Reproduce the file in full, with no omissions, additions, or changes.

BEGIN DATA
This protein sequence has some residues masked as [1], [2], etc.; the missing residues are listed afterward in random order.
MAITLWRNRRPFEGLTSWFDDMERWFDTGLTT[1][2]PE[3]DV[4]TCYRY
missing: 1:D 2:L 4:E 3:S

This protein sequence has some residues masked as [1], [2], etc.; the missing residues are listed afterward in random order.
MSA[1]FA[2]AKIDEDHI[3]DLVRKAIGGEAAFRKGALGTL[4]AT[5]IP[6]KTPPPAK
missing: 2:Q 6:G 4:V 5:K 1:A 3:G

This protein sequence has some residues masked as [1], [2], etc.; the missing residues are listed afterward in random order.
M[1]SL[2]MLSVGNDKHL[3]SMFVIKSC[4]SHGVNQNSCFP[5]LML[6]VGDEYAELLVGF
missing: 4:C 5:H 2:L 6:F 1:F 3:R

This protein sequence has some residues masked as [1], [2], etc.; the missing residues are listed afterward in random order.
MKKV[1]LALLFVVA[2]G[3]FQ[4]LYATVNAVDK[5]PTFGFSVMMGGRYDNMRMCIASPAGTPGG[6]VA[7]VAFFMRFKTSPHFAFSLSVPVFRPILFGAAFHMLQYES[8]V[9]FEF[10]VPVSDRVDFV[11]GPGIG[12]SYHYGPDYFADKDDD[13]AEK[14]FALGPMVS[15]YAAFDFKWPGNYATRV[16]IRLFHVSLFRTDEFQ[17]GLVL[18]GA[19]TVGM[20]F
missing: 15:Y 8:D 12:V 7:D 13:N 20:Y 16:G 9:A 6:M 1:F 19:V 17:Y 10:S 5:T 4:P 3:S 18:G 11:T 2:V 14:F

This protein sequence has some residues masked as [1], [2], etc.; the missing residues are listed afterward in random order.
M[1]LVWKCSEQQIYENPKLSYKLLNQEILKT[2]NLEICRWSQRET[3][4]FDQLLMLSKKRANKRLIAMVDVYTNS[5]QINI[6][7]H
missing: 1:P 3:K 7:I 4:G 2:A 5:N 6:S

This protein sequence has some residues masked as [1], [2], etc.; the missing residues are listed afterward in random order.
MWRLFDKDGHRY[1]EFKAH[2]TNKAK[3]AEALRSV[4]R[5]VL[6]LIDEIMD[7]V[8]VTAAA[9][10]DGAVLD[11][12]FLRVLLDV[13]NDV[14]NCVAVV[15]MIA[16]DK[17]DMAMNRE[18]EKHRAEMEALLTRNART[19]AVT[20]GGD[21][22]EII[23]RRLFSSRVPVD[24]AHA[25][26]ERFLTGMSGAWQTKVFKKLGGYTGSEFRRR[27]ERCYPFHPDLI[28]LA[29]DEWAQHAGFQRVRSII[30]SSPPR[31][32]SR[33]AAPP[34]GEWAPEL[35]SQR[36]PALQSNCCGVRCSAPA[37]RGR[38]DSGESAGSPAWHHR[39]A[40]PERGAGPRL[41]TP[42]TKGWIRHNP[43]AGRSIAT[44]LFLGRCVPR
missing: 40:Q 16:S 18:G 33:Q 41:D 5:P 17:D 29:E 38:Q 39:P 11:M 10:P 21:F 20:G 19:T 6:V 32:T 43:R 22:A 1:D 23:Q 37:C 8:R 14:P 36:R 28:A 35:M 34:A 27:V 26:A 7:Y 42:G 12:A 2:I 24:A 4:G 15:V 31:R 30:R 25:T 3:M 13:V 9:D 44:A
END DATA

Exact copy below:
This protein sequence has some residues masked as [1], [2], etc.; the missing residues are listed afterward in random order.
MAITLWRNRRPFEGLTSWFDDMERWFDTGLTT[1][2]PE[3]DV[4]TCYRY
missing: 1:D 2:L 4:E 3:S

This protein sequence has some residues masked as [1], [2], etc.; the missing residues are listed afterward in random order.
MSA[1]FA[2]AKIDEDHI[3]DLVRKAIGGEAAFRKGALGTL[4]AT[5]IP[6]KTPPPAK
missing: 2:Q 6:G 4:V 5:K 1:A 3:G

This protein sequence has some residues masked as [1], [2], etc.; the missing residues are listed afterward in random order.
M[1]SL[2]MLSVGNDKHL[3]SMFVIKSC[4]SHGVNQNSCFP[5]LML[6]VGDEYAELLVGF
missing: 4:C 5:H 2:L 6:F 1:F 3:R

This protein sequence has some residues masked as [1], [2], etc.; the missing residues are listed afterward in random order.
MKKV[1]LALLFVVA[2]G[3]FQ[4]LYATVNAVDK[5]PTFGFSVMMGGRYDNMRMCIASPAGTPGG[6]VA[7]VAFFMRFKTSPHFAFSLSVPVFRPILFGAAFHMLQYES[8]V[9]FEF[10]VPVSDRVDFV[11]GPGIG[12]SYHYGPDYFADKDDD[13]AEK[14]FALGPMVS[15]YAAFDFKWPGNYATRV[16]IRLFHVSLFRTDEFQ[17]GLVL[18]GA[19]TVGM[20]F
missing: 15:Y 8:D 12:V 7:D 13:N 20:Y 16:G 9:A 6:M 1:F 19:V 17:Y 10:S 5:T 4:P 3:S 18:G 11:T 2:V 14:F

This protein sequence has some residues masked as [1], [2], etc.; the missing residues are listed afterward in random order.
M[1]LVWKCSEQQIYENPKLSYKLLNQEILKT[2]NLEICRWSQRET[3][4]FDQLLMLSKKRANKRLIAMVDVYTNS[5]QINI[6][7]H
missing: 1:P 3:K 7:I 4:G 2:A 5:N 6:S

This protein sequence has some residues masked as [1], [2], etc.; the missing residues are listed afterward in random order.
MWRLFDKDGHRY[1]EFKAH[2]TNKAK[3]AEALRSV[4]R[5]VL[6]LIDEIMD[7]V[8]VTAAA[9][10]DGAVLD[11][12]FLRVLLDV[13]NDV[14]NCVAVV[15]MIA[16]DK[17]DMAMNRE[18]EKHRAEMEALLTRNART[19]AVT[20]GGD[21][22]EII[23]RRLFSSRVPVD[24]AHA[25][26]ERFLTGMSGAWQTKVFKKLGGYTGSEFRRR[27]ERCYPFHPDLI[28]LA[29]DEWAQHAGFQRVRSII[30]SSPPR[31][32]SR[33]AAPP[34]GEWAPEL[35]SQR[36]PALQSNCCGVRCSAPA[37]RGR[38]DSGESAGSPAWHHR[39]A[40]PERGAGPRL[41]TP[42]TKGWIRHNP[43]AGRSIAT[44]LFLGRCVPR
missing: 40:Q 16:S 18:G 33:Q 41:D 5:P 17:D 29:E 38:Q 39:P 11:M 10:P 21:F 20:G 19:T 6:V 32:T 43:R 22:A 1:D 23:Q 37:C 8:R 14:P 36:R 28:A 35:M 34:A 27:V 26:A 7:Y 42:G 12:A 2:I 24:A 4:G 15:V 31:R 30:R 25:T 3:M 13:V 9:D 44:A